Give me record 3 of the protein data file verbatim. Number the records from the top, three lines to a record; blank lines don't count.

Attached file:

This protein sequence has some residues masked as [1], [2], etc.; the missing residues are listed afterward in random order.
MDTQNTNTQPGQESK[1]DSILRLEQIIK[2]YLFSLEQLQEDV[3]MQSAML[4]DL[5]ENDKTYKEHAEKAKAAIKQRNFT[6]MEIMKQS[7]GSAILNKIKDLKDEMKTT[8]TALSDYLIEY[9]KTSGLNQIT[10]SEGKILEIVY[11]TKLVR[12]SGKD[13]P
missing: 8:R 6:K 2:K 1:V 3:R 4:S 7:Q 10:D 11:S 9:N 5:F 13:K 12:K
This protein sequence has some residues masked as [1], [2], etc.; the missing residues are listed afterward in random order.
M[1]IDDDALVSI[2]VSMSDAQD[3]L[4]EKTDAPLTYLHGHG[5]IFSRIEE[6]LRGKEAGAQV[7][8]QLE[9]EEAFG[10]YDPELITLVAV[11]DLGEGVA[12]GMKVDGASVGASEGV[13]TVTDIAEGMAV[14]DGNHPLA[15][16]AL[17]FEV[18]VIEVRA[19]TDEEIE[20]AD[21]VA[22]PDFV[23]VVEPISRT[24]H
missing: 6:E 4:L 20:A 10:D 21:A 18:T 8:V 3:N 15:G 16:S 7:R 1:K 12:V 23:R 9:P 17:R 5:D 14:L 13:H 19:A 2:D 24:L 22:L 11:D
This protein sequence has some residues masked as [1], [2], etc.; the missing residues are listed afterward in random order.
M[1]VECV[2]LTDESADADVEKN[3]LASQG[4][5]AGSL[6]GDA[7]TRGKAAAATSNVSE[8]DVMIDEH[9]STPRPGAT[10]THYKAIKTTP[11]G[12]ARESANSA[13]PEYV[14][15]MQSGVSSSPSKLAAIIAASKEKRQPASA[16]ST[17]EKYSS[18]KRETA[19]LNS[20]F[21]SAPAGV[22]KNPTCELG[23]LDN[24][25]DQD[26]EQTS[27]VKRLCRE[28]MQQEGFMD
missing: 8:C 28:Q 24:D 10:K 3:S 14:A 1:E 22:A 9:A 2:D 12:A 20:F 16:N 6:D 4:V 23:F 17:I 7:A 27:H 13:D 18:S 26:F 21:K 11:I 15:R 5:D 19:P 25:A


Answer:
This protein sequence has some residues masked as [1], [2], etc.; the missing residues are listed afterward in random order.
M[1]VECV[2]LTDESADADVEKN[3]LASQG[4][5]AGSL[6]GDA[7]TRGKAAAATSNVSE[8]DVMIDEH[9]STPRPGAT[10]THYKAIKTTP[11]G[12]ARESANSA[13]PEYV[14][15]MQSGVSSSPSKLAAIIAASKEKRQPASA[16]ST[17]EKYSS[18]KRETA[19]LNS[20]F[21]SAPAGV[22]KNPTCELG[23]LDN[24][25]DQD[26]EQTS[27]VKRLCRE[28]MQQEGFMD
missing: 8:C 28:Q 24:D 10:K 3:S 14:A 1:E 22:A 9:A 2:D 12:A 20:F 16:N 6:D 4:V 23:F 17:I 7:A 27:H 13:D 18:S 26:F 21:K 11:I 15:R 5:D 19:P 25:A